Republicans joined with Democrats in March to pass an economic-aid bill that included enhanced unemployment payments of $600 a week through July. Since, federal outlays for unemployment insurance have skyrocketed, totaling $79.7 billion over the past five weeks, according to figures tracked by the WSJ’s Anthony DeBarros.

Underscoring what is likely to be a long, difficult road for the labor market, Boeing will this week announce about 2,500 voluntary layoffs in the first phase of broader cuts triggered by the coronavirus-driven collapse of global air travel. And Amtrak is preparing to cut up to 20% of its workforce. Ridership and ticket revenue at the company have fallen by 95% since the pandemic began, Chief Executive Bill Flynn told Amtrak workers.

Lucky Seven

China set a reference rate for the yuan at its weakest point in 12 years, a signal that Beijing sees the benefits of a weaker currency as it grapples with an economic slowdown and rising tensions with Washington. The People’s Bank of China set a daily midpoint for the yuan at 7.1293 per dollar, the lowest level since February 2008. The central bank lets the onshore yuan trade in a band around this fix. The currency also trades in less tightly controlled offshore markets. The yuan broke below 7 per dollar in August, prompting President Trump to accuse Beijing of manipulating its currency, Joanne Chiu reports.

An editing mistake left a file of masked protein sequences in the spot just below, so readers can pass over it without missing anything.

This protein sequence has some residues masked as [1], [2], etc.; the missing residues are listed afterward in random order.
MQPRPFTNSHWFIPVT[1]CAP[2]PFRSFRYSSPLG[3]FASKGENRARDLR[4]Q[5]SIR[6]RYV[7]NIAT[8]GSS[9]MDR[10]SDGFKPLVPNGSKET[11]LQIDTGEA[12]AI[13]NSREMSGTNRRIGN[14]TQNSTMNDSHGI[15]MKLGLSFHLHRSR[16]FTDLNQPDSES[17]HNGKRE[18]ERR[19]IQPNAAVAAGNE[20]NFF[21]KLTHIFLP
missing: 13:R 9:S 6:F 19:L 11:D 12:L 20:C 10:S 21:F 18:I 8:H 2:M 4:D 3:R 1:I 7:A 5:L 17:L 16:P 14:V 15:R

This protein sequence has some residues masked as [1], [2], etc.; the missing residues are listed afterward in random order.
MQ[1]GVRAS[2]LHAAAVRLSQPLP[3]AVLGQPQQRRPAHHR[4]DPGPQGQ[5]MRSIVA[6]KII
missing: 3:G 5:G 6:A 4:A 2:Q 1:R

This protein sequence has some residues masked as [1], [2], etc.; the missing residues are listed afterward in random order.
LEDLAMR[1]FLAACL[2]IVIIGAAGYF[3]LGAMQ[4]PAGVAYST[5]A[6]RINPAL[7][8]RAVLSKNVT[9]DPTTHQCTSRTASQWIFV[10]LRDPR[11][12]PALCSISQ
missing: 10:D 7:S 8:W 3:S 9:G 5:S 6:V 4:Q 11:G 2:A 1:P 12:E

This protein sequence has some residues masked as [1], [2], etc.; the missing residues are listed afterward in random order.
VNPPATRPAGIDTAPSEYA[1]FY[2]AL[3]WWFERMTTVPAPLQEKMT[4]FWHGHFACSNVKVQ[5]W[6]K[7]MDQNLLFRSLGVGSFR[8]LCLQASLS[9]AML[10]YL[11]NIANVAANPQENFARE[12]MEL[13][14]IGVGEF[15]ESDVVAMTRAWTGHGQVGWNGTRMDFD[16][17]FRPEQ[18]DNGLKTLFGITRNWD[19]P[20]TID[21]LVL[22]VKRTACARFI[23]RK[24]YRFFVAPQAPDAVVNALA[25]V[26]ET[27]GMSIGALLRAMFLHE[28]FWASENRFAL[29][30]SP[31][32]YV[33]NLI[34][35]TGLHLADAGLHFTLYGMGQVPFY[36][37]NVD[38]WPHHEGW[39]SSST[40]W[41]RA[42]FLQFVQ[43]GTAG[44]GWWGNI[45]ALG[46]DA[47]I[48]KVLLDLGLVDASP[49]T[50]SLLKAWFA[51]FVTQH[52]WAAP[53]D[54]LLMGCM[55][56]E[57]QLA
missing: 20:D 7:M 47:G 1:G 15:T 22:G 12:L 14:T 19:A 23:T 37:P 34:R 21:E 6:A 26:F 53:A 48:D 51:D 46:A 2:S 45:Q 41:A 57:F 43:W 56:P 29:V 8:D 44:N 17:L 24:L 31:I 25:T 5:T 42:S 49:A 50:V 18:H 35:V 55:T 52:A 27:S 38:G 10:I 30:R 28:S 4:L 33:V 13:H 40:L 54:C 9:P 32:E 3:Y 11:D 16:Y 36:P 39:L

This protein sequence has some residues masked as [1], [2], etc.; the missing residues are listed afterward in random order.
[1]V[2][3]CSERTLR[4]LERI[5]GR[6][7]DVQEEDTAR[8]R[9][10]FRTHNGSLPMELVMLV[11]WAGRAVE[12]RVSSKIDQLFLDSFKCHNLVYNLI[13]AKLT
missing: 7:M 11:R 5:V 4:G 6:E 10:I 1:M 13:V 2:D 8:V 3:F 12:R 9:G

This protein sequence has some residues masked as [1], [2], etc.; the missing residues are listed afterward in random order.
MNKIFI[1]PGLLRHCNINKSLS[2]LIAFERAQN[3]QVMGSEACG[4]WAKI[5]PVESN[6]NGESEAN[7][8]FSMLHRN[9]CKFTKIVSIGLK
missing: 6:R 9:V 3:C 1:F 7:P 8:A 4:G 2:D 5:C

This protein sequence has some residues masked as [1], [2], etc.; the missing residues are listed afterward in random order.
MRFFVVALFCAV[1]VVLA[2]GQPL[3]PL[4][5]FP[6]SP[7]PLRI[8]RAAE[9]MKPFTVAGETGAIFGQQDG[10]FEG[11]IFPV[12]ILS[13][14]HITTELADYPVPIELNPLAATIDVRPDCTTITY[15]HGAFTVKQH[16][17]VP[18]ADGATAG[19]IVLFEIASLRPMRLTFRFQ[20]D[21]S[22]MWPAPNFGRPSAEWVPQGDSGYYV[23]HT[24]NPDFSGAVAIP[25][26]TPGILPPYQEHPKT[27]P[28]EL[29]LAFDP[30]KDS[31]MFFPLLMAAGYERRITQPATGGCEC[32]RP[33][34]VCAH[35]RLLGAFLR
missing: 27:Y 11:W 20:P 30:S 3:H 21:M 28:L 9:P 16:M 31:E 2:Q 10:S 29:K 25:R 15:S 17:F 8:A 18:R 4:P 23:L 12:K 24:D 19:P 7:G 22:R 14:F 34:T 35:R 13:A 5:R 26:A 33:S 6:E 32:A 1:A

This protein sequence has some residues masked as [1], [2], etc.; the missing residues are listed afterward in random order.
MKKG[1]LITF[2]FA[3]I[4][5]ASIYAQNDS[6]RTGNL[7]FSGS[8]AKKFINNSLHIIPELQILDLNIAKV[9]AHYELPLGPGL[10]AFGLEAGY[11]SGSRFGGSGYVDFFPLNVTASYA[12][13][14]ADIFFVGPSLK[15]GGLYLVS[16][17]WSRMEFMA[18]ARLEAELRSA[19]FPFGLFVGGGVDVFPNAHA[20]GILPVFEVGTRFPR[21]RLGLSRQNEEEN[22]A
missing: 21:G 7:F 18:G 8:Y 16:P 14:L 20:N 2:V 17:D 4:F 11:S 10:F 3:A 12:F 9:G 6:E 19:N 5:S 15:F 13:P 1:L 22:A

Cheers (Drink to That)